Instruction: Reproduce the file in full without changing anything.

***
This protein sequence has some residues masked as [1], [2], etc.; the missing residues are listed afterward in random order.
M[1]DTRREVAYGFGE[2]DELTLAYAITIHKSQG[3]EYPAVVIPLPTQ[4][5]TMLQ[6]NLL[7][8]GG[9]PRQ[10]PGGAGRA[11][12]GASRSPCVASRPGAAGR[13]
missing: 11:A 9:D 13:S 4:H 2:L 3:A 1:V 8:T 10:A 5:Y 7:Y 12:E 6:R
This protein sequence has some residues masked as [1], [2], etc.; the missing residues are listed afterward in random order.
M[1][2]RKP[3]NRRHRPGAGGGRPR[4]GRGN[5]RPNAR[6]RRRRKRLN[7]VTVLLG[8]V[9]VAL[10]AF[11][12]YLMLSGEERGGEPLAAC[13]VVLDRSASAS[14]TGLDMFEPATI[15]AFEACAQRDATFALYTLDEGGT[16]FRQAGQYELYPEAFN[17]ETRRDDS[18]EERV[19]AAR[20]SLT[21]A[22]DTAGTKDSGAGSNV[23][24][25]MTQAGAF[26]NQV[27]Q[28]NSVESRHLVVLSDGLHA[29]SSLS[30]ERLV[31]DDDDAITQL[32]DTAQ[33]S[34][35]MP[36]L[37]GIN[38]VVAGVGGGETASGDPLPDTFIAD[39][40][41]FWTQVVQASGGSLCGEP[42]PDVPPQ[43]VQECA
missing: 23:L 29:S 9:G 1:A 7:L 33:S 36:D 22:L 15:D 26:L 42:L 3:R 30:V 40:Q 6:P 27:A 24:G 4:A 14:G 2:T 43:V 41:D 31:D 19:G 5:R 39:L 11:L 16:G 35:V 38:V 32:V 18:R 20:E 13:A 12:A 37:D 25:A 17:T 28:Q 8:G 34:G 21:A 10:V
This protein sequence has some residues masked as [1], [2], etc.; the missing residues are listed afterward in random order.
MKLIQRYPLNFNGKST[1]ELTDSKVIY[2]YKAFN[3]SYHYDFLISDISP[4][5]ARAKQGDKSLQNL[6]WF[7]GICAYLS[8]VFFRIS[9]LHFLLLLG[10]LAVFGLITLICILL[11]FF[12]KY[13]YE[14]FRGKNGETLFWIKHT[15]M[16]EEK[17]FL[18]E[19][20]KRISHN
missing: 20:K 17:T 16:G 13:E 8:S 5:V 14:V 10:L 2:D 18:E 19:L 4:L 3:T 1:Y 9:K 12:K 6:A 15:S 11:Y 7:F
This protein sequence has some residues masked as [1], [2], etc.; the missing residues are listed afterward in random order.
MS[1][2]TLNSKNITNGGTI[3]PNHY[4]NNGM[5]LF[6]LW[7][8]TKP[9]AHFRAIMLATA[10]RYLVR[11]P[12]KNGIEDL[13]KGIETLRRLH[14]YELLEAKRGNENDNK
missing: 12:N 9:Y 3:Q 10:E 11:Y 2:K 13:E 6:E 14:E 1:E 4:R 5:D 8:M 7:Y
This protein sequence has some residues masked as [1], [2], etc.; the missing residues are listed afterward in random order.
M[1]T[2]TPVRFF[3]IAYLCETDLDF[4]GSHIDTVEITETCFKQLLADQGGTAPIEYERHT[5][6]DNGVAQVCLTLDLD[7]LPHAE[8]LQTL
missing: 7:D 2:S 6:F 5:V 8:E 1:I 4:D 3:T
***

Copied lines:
This protein sequence has some residues masked as [1], [2], etc.; the missing residues are listed afterward in random order.
M[1]DTRREVAYGFGE[2]DELTLAYAITIHKSQG[3]EYPAVVIPLPTQ[4][5]TMLQ[6]NLL[7][8]GG[9]PRQ[10]PGGAGRA[11][12]GASRSPCVASRPGAAGR[13]
missing: 11:A 9:D 13:S 4:H 2:L 3:A 1:V 8:T 10:A 5:Y 7:Y 12:E 6:R
This protein sequence has some residues masked as [1], [2], etc.; the missing residues are listed afterward in random order.
M[1][2]RKP[3]NRRHRPGAGGGRPR[4]GRGN[5]RPNAR[6]RRRRKRLN[7]VTVLLG[8]V[9]VAL[10]AF[11][12]YLMLSGEERGGEPLAAC[13]VVLDRSASAS[14]TGLDMFEPATI[15]AFEACAQRDATFALYTLDEGGT[16]FRQAGQYELYPEAFN[17]ETRRDDS[18]EERV[19]AAR[20]SLT[21]A[22]DTAGTKDSGAGSNV[23][24][25]MTQAGAF[26]NQV[27]Q[28]NSVESRHLVVLSDGLHA[29]SSLS[30]ERLV[31]DDDDAITQL[32]DTAQ[33]S[34][35]MP[36]L[37]GIN[38]VVAGVGGGETASGDPLPDTFIAD[39][40][41]FWTQVVQASGGSLCGEP[42]PDVPPQ[43]VQECA
missing: 23:L 29:S 9:G 1:A 7:L 33:S 36:D 22:L 15:D 26:L 42:L 3:R 30:V 40:Q 6:P 27:A 24:G 4:A 14:G 2:T 43:V 41:D 31:D 19:G 5:R 39:L 11:L 16:G 35:V 38:V 32:V 18:R 20:E 13:A 12:A 37:D 25:A 17:T 28:Q 8:G 34:G 21:A 10:V
This protein sequence has some residues masked as [1], [2], etc.; the missing residues are listed afterward in random order.
MKLIQRYPLNFNGKST[1]ELTDSKVIY[2]YKAFN[3]SYHYDFLISDISP[4][5]ARAKQGDKSLQNL[6]WF[7]GICAYLS[8]VFFRIS[9]LHFLLLLG[10]LAVFGLITLICILL[11]FF[12]KY[13]YE[14]FRGKNGETLFWIKHT[15]M[16]EEK[17]FL[18]E[19][20]KRISHN
missing: 20:K 17:T 16:G 13:E 8:S 5:V 14:V 10:L 2:D 18:E 19:L 4:L 3:T 1:Y 9:K 12:K 6:A 15:S 11:Y 7:F
This protein sequence has some residues masked as [1], [2], etc.; the missing residues are listed afterward in random order.
MS[1][2]TLNSKNITNGGTI[3]PNHY[4]NNGM[5]LF[6]LW[7][8]TKP[9]AHFRAIMLATA[10]RYLVR[11]P[12]KNGIEDL[13]KGIETLRRLH[14]YELLEAKRGNENDNK
missing: 12:N 9:Y 3:Q 10:E 11:Y 2:K 13:E 6:E 14:E 1:E 4:R 5:D 8:M 7:Y
This protein sequence has some residues masked as [1], [2], etc.; the missing residues are listed afterward in random order.
M[1]T[2]TPVRFF[3]IAYLCETDLDF[4]GSHIDTVEITETCFKQLLADQGGTAPIEYERHT[5][6]DNGVAQVCLTLDLD[7]LPHAE[8]LQTL
missing: 7:D 2:S 6:F 5:V 8:E 1:I 4:D 3:T